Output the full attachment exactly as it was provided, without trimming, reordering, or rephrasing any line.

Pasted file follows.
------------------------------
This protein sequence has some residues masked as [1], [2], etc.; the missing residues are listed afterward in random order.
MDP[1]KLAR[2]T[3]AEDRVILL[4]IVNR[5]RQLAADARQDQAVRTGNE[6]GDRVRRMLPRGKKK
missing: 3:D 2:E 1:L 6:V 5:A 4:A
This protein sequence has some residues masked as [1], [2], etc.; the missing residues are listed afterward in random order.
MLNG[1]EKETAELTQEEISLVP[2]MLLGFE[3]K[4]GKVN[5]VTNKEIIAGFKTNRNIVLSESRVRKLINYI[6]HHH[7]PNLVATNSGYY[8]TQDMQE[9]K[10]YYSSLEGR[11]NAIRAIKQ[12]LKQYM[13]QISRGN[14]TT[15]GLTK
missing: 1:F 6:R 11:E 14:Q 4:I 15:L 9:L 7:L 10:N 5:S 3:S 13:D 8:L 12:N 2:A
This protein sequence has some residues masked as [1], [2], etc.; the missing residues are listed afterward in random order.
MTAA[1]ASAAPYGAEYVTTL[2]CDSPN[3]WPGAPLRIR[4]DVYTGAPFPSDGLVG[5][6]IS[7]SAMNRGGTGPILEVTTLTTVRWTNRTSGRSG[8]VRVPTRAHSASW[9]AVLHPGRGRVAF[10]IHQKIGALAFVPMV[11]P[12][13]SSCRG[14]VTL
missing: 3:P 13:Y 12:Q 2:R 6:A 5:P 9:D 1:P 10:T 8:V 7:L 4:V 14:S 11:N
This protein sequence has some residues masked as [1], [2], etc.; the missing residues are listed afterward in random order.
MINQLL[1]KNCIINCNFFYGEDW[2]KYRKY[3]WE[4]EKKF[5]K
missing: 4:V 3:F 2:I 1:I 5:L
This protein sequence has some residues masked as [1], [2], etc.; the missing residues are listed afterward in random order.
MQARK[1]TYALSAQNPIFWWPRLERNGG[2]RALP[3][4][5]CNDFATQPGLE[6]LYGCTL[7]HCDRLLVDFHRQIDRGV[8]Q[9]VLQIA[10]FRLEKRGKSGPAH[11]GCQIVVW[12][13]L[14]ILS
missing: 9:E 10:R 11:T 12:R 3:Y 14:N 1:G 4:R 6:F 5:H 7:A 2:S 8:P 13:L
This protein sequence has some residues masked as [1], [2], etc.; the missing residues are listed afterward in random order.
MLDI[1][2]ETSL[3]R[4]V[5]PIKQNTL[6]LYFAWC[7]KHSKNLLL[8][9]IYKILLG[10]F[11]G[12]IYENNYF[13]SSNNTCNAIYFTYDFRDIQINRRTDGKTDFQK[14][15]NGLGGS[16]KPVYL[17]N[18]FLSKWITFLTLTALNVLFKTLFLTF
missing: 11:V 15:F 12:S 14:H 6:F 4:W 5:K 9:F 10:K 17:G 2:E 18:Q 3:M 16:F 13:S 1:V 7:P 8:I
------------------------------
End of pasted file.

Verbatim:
This protein sequence has some residues masked as [1], [2], etc.; the missing residues are listed afterward in random order.
MDP[1]KLAR[2]T[3]AEDRVILL[4]IVNR[5]RQLAADARQDQAVRTGNE[6]GDRVRRMLPRGKKK
missing: 3:D 2:E 1:L 6:V 5:A 4:A
This protein sequence has some residues masked as [1], [2], etc.; the missing residues are listed afterward in random order.
MLNG[1]EKETAELTQEEISLVP[2]MLLGFE[3]K[4]GKVN[5]VTNKEIIAGFKTNRNIVLSESRVRKLINYI[6]HHH[7]PNLVATNSGYY[8]TQDMQE[9]K[10]YYSSLEGR[11]NAIRAIKQ[12]LKQYM[13]QISRGN[14]TT[15]GLTK
missing: 1:F 6:R 11:E 14:Q 4:I 15:L 9:L 7:L 10:N 5:S 3:S 13:D 8:L 12:N 2:A
This protein sequence has some residues masked as [1], [2], etc.; the missing residues are listed afterward in random order.
MTAA[1]ASAAPYGAEYVTTL[2]CDSPN[3]WPGAPLRIR[4]DVYTGAPFPSDGLVG[5][6]IS[7]SAMNRGGTGPILEVTTLTTVRWTNRTSGRSG[8]VRVPTRAHSASW[9]AVLHPGRGRVAF[10]IHQKIGALAFVPMV[11]P[12][13]SSCRG[14]VTL
missing: 3:P 13:Y 12:Q 2:R 6:A 5:P 9:D 1:P 10:T 8:V 7:L 4:V 14:S 11:N
This protein sequence has some residues masked as [1], [2], etc.; the missing residues are listed afterward in random order.
MINQLL[1]KNCIINCNFFYGEDW[2]KYRKY[3]WE[4]EKKF[5]K
missing: 4:V 3:F 2:I 1:I 5:L
This protein sequence has some residues masked as [1], [2], etc.; the missing residues are listed afterward in random order.
MQARK[1]TYALSAQNPIFWWPRLERNGG[2]RALP[3][4][5]CNDFATQPGLE[6]LYGCTL[7]HCDRLLVDFHRQIDRGV[8]Q[9]VLQIA[10]FRLEKRGKSGPAH[11]GCQIVVW[12][13]L[14]ILS
missing: 9:E 10:R 11:T 12:R 3:Y 14:N 1:G 4:R 6:F 5:H 7:A 2:S 8:P 13:L
This protein sequence has some residues masked as [1], [2], etc.; the missing residues are listed afterward in random order.
MLDI[1][2]ETSL[3]R[4]V[5]PIKQNTL[6]LYFAWC[7]KHSKNLLL[8][9]IYKILLG[10]F[11]G[12]IYENNYF[13]SSNNTCNAIYFTYDFRDIQINRRTDGKTDFQK[14][15]NGLGGS[16]KPVYL[17]N[18]FLSKWITFLTLTALNVLFKTLFLTF
missing: 11:V 15:F 12:S 14:H 6:F 4:W 5:K 9:F 10:K 17:G 2:E 18:Q 3:M 16:F 13:S 1:V 7:P 8:I